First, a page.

"Flash fiction is a way to practice economy of words and tighten our writing muscles. It's a form that forces us to get to the point and leave out the fluff." - Chuck Palahniuk
Flash fiction and traditional short stories share many similarities for the reader, but some key differences set flash fiction apart.
What Do Editors Look For?
How to write flash fiction? From the first line to the last line, flash fiction length matters and big ideas are of course welcome in the best flash fiction and flash collections, and if you want to publish flash fiction online and in print magazines consider adding this genre to your writing practice; here are some tips for writing to consider before you sit down to face the blank page:
You don't want too many characters. Despite the short length of flash fiction, it is still essential to fully develop your characters. Even if you only have a few hundred words to work with, you can still give your readers a sense of who your characters are and what motivates them.
Ah, plot points! A plot is essential to any story, and flash fiction is no exception. Even in a very short story, the plot must be concise and efficient, but flash writers need to ensure the story is still engaging and has a clear beginning, middle, and end.
Focus on Setting
The setting of a story can add depth and complexity to your characters and plot. Even if you only have a few paragraphs to work with, as in micro fiction, you can still create a vivid and immersive setting for your story.
Point of View
The point of view of a story refers to the perspective from which the story is told in a way that makes sense. Flash fiction commonly uses first-person or third-person limited point of view, as these allow you to focus on a specific character or group of characters and their experiences. Keep this in mind in your own flash fiction.
A theme is the underlying message or meaning of a story. In flash fiction, it is essential to choose a significant and manageable theme within the limited word count. Make your reader feel something with your overarching theme.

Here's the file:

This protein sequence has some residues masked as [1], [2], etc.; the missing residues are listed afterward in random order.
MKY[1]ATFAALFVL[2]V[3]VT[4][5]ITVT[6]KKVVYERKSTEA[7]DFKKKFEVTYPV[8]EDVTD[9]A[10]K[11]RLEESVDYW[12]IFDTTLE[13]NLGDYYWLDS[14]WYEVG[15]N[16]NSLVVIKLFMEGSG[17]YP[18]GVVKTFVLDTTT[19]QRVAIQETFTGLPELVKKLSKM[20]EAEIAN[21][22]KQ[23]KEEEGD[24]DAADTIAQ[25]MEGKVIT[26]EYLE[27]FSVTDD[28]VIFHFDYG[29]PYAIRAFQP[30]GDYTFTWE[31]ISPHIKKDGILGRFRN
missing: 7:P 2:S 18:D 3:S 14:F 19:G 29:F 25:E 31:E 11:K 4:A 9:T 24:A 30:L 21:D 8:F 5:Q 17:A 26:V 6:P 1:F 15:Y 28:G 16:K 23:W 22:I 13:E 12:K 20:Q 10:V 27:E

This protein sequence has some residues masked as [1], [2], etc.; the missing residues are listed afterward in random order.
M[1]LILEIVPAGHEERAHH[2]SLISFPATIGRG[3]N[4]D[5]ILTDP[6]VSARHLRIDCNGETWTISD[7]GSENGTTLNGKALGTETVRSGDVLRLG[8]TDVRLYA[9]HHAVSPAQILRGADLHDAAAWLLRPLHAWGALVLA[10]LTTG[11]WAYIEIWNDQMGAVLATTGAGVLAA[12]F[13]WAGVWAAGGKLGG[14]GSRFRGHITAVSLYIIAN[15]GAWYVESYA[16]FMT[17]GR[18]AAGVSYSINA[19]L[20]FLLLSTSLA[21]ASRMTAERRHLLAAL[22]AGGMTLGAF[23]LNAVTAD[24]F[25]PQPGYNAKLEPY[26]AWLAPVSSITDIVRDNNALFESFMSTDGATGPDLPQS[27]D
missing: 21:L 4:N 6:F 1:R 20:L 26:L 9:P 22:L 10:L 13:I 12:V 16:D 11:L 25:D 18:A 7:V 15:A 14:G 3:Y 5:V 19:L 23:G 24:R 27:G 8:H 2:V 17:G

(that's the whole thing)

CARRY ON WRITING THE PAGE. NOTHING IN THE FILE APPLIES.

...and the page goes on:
The tone of a story refers to the mood or atmosphere it conveys and can also amplify voice for an entire story and impact the way your story reads. Choose a tone that is appropriate for your theme and characters and that will engage and affect your readers.
The style of a story refers to the way it is written, including the language, structure, and literary devices used. Like tone, style also creates the marrow of your voice. Create a style appropriate for your theme and tone, a style of writing that is unique to your work, and that will help you effectively convey your story in a limited space.
"Flash fiction is like a quick punch to the gut. It's a burst of energy and emotion that leaves a lasting impact." - Neil Gaiman
Write Flash That is Compact
One of the most apparent differences between flash fiction and traditional short stories is the length. Flash fiction is typically much shorter than a conventional short story, with a word count of fewer than 1,000 words. This compactness requires writers to be very efficient and concise in their storytelling.
Write Flash that is Paced Well
Because of its shorter length, flash fiction tends to have a faster pace than traditional short stories. This can be achieved through short sentences, active verbs, and focusing on action and movement that make sense.
Write Flash that Emphasizes Brevity
In flash fiction, every word counts, and writers must choose their words wisely and eliminate unnecessary detail. This emphasis on brevity can lead to a more concise and economical writing style.
Write Flash that Encourages Experimentation
Because of its shorter length and focus on efficiency, flash fiction often allows writers to experiment with different styles, structures, and techniques. This can make it a fun and challenging form for writers.
Write Flash with Depth
Despite its shorter length, flash fiction can still be a powerful and emotionally resonant form of storytelling. By using concise language and focusing on critical moments and themes, writers can create profound and impactful stories in a limited space.
"Flash fiction is a form that requires discipline and precision. It forces writers to be economical with their words and to make every word count." - Margaret Atwood
A List of Flash Fiction Magazines
Here is a sampling of excellent literary journals and magazines that specifically publish flash fiction.
Many other publications also accept flash fiction, so it is worth researching to find the right fit for your work.
For starters, take a look at these:
"Flash fiction is a way for me to connect with my cultural roots and to share my heritage with others. It's a form that allows me to explore the beauty and diversity of my culture in a way that is both meaningful and accessible." - Edwidge Danticat